The S&P/Dow Jones merger pits the
indexing giant against a changing
marketplace. Here are a few ways
advisors could be affected.
By Joseph Lisanti
The owners of the two big- gest names in U.S. market benchmarksmergedtoform S&P Dow Jones Indices over
the summer. The resulting giant publishes 830,000 indexes daily, including the S&P 500 and the Dow — as
well as benchmarks for commodities,
foreign equities, the U.S. housing market, health care costs, consumer credit
default rates and more.
In fact, SPDJI publishes indexes covering just about anything that advisors
and their clients would want to invest
in, track, compare their performance
to or hedge against. “In terms of asset
classes, we think we have the broadest
product array,” says Alex Matturri, CEO
of S&P Dow Jones Indices.
So will that product heft translate
into pricing dominance? Because
indexes dominate the ETF industry
— less than 0.6% of assets held in U.S.
exchange-traded funds are in actively
managed products — advisors could find
that the index-based ETFs they use cost
more. The merger could also change the
landscape for smaller index firms that
compete with the benchmarking giant.
What exactly will the merger mean for
investors and their advisors?
One of the first concrete consequences of the deal was a shift in who
determines the Dow’s composition.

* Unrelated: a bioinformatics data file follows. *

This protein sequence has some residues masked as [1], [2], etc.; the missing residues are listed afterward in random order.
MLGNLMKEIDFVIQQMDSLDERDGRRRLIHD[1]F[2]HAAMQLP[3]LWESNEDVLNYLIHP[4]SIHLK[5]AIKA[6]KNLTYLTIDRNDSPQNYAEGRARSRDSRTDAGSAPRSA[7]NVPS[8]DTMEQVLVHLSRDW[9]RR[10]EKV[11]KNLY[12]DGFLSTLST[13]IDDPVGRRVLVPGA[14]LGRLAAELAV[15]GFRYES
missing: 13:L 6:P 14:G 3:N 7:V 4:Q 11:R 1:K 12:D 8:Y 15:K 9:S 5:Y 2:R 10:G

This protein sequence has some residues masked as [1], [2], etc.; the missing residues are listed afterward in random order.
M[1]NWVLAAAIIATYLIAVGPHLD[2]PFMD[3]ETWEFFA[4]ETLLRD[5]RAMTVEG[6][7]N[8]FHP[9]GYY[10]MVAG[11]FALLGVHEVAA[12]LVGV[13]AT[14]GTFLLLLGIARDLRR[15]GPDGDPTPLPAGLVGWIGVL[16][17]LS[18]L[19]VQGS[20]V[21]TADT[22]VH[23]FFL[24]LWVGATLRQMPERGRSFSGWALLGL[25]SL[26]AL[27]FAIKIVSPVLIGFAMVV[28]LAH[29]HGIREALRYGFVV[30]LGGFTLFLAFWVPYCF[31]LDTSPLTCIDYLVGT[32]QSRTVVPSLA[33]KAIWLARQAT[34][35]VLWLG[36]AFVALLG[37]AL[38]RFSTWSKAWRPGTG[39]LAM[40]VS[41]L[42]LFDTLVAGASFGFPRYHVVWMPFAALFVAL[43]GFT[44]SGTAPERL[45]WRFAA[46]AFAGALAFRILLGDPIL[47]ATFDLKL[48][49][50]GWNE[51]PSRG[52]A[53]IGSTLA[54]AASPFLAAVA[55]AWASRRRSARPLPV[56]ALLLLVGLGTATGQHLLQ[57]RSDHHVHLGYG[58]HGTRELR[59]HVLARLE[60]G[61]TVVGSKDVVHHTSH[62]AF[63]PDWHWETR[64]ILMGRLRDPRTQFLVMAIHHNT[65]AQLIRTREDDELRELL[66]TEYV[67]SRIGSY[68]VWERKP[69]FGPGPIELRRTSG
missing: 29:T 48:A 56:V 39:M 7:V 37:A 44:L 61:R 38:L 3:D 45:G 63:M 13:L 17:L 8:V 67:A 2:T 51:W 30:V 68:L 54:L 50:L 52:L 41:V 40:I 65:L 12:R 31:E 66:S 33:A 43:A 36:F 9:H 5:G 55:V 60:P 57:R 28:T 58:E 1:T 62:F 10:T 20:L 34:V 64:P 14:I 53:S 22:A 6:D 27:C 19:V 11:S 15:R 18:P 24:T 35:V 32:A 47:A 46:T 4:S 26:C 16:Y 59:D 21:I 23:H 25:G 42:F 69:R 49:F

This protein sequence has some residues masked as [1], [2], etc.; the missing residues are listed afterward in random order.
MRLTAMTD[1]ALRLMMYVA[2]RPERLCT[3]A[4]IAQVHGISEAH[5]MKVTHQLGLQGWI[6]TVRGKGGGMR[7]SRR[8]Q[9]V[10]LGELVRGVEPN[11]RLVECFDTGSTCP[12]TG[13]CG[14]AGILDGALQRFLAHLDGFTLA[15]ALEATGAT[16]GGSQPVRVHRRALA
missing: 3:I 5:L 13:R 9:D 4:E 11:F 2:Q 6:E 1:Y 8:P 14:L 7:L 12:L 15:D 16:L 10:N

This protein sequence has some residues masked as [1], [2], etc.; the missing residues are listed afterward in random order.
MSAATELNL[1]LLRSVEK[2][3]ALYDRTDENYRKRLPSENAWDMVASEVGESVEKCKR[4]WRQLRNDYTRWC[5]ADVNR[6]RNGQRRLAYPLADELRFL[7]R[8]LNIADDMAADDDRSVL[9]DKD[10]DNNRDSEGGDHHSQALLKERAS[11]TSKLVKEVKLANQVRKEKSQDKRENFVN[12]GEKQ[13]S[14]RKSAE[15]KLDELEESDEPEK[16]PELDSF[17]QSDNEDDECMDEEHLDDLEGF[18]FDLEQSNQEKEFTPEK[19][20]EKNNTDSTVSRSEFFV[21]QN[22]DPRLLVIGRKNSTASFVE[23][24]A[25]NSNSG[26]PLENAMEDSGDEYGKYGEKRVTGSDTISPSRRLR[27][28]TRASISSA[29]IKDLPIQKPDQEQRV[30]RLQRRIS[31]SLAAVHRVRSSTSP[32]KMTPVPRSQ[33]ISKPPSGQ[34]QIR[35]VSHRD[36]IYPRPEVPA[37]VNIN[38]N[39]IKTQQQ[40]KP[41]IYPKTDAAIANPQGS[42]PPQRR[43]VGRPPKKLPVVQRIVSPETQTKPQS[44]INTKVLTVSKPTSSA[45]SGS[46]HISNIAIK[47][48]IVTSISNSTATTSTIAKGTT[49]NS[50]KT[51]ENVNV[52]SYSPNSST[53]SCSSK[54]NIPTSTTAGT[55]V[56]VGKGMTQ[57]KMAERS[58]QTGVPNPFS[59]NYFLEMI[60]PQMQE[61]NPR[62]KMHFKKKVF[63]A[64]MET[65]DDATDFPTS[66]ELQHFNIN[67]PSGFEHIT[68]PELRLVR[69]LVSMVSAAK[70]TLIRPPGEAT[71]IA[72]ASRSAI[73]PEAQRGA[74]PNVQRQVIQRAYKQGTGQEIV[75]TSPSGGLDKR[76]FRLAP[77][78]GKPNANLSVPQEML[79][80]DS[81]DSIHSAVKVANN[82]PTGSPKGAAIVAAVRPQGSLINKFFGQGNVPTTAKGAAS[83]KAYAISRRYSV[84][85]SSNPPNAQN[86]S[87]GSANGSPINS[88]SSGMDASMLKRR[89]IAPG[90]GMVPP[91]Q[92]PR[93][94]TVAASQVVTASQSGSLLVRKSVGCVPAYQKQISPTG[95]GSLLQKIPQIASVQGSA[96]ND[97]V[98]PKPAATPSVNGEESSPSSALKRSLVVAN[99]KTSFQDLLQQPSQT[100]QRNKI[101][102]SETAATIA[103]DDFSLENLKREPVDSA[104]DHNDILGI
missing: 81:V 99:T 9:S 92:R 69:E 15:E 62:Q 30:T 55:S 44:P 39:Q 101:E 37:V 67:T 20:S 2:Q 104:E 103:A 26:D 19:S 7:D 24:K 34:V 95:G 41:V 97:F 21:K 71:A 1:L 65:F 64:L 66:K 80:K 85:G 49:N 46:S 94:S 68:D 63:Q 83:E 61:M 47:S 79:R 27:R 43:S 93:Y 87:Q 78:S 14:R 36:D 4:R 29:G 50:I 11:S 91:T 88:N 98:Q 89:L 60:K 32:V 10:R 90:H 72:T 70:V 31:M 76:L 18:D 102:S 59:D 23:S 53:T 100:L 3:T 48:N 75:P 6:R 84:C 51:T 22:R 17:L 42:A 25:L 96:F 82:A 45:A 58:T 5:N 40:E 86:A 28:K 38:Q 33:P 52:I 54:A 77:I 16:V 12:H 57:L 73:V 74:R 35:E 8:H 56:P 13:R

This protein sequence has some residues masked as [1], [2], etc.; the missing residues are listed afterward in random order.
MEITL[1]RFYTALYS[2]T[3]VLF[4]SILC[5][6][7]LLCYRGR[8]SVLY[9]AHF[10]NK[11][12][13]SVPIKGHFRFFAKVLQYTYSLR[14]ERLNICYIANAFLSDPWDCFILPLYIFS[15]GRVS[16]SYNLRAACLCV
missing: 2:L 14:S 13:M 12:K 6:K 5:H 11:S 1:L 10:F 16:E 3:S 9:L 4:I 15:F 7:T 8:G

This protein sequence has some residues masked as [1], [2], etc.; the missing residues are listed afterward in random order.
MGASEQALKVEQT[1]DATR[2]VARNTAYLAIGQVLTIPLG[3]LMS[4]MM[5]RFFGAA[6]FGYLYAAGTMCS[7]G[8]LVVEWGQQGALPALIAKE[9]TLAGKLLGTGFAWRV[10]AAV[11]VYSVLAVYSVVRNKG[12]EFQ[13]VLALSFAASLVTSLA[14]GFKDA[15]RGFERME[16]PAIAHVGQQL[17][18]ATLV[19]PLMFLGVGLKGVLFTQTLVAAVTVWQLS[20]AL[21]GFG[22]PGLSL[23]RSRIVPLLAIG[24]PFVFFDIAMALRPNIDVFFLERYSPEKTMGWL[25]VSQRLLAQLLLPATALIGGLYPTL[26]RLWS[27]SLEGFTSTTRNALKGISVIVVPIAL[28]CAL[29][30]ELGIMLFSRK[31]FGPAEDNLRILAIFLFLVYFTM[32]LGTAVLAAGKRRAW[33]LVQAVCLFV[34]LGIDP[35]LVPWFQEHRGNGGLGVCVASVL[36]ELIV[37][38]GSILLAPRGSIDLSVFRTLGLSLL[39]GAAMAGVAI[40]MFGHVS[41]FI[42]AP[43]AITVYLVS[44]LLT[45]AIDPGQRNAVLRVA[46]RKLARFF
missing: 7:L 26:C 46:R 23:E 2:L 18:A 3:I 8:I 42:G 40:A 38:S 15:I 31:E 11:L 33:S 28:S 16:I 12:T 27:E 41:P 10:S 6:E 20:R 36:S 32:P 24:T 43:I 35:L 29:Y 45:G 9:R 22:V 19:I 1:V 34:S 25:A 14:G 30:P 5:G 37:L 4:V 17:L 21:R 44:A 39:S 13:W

For most of the 116-year history of
the Dow, the editors of The Wall Street
Journal made decisions about alterations in its composition. That changed
in September, though: When Kraft
exited the Dow, to be replaced by Unit-edHealth Group, the move was made
by an S&P Dow Jones committee that
includes a sole editorial representative
of The Journal.
One reason for that: In many
respects, the joining of the Dow and
S&P index businesses was more a
takeover than a merger. McGraw-Hill,
S&P’s parent, owns 73% of the joint
venture. Futures exchange operator
CME Group, which bought controlling
interest in the Dow Jones index operations in 2010, holds 24.4%, and News
Corp., owner of Dow Jones and The
Wall Street Journal, owns the remaining 2.6%.
A few observers suggested that any
monopolistic fears are overblown.
“There are those who could worry that
S&P Dow Jones will now have greater
pricing power,” says Steven Schoenfeld,
managing partner of Global Index Strat-
egies, a consulting firm focused on the
financial services industry. Still, Schoen-
feld notes, the new giant “still has a lot of
competitors — among them MSCI, FTSE,
Russell and, in Europe, Stoxx.”
Schoenfeld is not alone in thinking
that the merged organization, despite
its size and scope, will not overrun the
index world. “S&P doesn’t really have
any notable dominance once you get
outside that S&P 500 index,” says Paul
Justice, director of ETF research at
Morningstar. Justice notes that MSCI
overshadows SPDJI when it comes to
indexes of foreign markets, both devel-
oped and emerging, as well individual
country indexes in both those areas.
On the ground, too, there seems to be
little worry about the combined strength
of the S&P and Dow Jones index businesses. “I think, for the advisor, it’s not